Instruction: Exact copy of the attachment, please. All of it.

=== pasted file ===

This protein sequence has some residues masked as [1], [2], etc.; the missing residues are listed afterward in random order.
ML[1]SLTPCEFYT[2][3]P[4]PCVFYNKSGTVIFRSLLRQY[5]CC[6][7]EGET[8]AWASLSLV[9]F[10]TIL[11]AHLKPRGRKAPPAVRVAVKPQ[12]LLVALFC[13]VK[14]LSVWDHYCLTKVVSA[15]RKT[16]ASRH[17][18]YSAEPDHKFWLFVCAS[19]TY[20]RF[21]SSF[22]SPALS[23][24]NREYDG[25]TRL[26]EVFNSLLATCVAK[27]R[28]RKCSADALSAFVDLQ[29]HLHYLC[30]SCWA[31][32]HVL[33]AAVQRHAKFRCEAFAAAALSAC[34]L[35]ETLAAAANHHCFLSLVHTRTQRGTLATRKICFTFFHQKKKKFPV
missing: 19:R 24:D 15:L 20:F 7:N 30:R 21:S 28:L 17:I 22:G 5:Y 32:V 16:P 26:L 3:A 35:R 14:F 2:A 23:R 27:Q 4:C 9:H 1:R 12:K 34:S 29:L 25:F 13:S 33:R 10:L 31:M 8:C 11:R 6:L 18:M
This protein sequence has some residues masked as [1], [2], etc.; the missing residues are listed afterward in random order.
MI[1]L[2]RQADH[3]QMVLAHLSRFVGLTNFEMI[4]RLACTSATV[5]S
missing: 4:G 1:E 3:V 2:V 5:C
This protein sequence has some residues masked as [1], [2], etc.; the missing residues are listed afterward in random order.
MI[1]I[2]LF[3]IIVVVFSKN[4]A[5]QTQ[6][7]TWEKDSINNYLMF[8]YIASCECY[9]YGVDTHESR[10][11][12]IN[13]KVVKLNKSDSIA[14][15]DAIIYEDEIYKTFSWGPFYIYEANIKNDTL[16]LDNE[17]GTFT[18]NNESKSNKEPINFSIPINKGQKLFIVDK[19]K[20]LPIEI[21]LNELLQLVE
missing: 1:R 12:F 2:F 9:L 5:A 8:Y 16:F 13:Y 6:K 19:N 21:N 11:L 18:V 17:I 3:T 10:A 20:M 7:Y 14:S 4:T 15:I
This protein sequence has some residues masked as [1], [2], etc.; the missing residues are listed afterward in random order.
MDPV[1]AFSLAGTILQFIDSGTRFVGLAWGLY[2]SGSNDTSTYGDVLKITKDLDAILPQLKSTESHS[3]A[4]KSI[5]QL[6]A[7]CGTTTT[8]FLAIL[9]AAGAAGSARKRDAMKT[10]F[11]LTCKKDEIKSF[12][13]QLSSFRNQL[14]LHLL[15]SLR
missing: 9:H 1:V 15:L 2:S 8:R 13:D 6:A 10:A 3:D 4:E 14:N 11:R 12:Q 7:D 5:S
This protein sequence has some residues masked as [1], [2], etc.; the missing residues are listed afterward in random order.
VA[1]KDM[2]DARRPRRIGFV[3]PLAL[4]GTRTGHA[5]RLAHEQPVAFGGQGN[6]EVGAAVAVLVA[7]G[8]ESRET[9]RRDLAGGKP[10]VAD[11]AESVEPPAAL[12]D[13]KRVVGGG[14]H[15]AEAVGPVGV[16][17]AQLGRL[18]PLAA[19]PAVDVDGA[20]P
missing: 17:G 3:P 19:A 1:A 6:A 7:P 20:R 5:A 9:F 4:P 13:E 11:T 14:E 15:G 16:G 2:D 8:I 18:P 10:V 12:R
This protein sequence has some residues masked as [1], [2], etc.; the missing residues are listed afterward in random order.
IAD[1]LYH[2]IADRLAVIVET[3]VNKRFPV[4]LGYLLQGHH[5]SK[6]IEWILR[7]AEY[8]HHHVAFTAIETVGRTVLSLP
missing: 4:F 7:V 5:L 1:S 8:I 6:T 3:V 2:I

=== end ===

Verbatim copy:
This protein sequence has some residues masked as [1], [2], etc.; the missing residues are listed afterward in random order.
ML[1]SLTPCEFYT[2][3]P[4]PCVFYNKSGTVIFRSLLRQY[5]CC[6][7]EGET[8]AWASLSLV[9]F[10]TIL[11]AHLKPRGRKAPPAVRVAVKPQ[12]LLVALFC[13]VK[14]LSVWDHYCLTKVVSA[15]RKT[16]ASRH[17][18]YSAEPDHKFWLFVCAS[19]TY[20]RF[21]SSF[22]SPALS[23][24]NREYDG[25]TRL[26]EVFNSLLATCVAK[27]R[28]RKCSADALSAFVDLQ[29]HLHYLC[30]SCWA[31][32]HVL[33]AAVQRHAKFRCEAFAAAALSAC[34]L[35]ETLAAAANHHCFLSLVHTRTQRGTLATRKICFTFFHQKKKKFPV
missing: 19:R 24:D 15:L 20:F 7:N 30:R 21:S 28:L 17:I 22:G 5:Y 32:V 16:P 26:L 3:A 35:R 14:F 2:A 23:R 27:Q 4:C 9:H 1:R 12:K 34:S 29:L 25:F 13:S 33:R 10:L 31:M 8:C 11:R 6:L 18:M
This protein sequence has some residues masked as [1], [2], etc.; the missing residues are listed afterward in random order.
MI[1]L[2]RQADH[3]QMVLAHLSRFVGLTNFEMI[4]RLACTSATV[5]S
missing: 4:G 1:E 3:V 2:V 5:C
This protein sequence has some residues masked as [1], [2], etc.; the missing residues are listed afterward in random order.
MI[1]I[2]LF[3]IIVVVFSKN[4]A[5]QTQ[6][7]TWEKDSINNYLMF[8]YIASCECY[9]YGVDTHESR[10][11][12]IN[13]KVVKLNKSDSIA[14][15]DAIIYEDEIYKTFSWGPFYIYEANIKNDTL[16]LDNE[17]GTFT[18]NNESKSNKEPINFSIPINKGQKLFIVDK[19]K[20]LPIEI[21]LNELLQLVE
missing: 1:R 12:F 2:F 9:L 5:A 8:Y 16:F 13:Y 6:K 19:N 21:N 11:L 18:V 17:I 3:T 10:A 20:M 7:Y 14:S 4:T 15:I
This protein sequence has some residues masked as [1], [2], etc.; the missing residues are listed afterward in random order.
MDPV[1]AFSLAGTILQFIDSGTRFVGLAWGLY[2]SGSNDTSTYGDVLKITKDLDAILPQLKSTESHS[3]A[4]KSI[5]QL[6]A[7]CGTTTT[8]FLAIL[9]AAGAAGSARKRDAMKT[10]F[11]LTCKKDEIKSF[12][13]QLSSFRNQL[14]LHLL[15]SLR
missing: 9:H 1:V 15:L 2:S 8:R 13:D 6:A 10:A 3:D 4:E 14:N 11:R 12:Q 7:D 5:S
This protein sequence has some residues masked as [1], [2], etc.; the missing residues are listed afterward in random order.
VA[1]KDM[2]DARRPRRIGFV[3]PLAL[4]GTRTGHA[5]RLAHEQPVAFGGQGN[6]EVGAAVAVLVA[7]G[8]ESRET[9]RRDLAGGKP[10]VAD[11]AESVEPPAAL[12]D[13]KRVVGGG[14]H[15]AEAVGPVGV[16][17]AQLGRL[18]PLAA[19]PAVDVDGA[20]P
missing: 17:G 3:P 19:A 1:A 6:A 7:P 20:R 5:A 9:F 4:P 13:E 11:T 14:E 15:G 16:G 2:D 8:I 18:P 10:V 12:R
This protein sequence has some residues masked as [1], [2], etc.; the missing residues are listed afterward in random order.
IAD[1]LYH[2]IADRLAVIVET[3]VNKRFPV[4]LGYLLQGHH[5]SK[6]IEWILR[7]AEY[8]HHHVAFTAIETVGRTVLSLP
missing: 4:F 7:V 5:L 1:S 8:I 6:T 3:V 2:I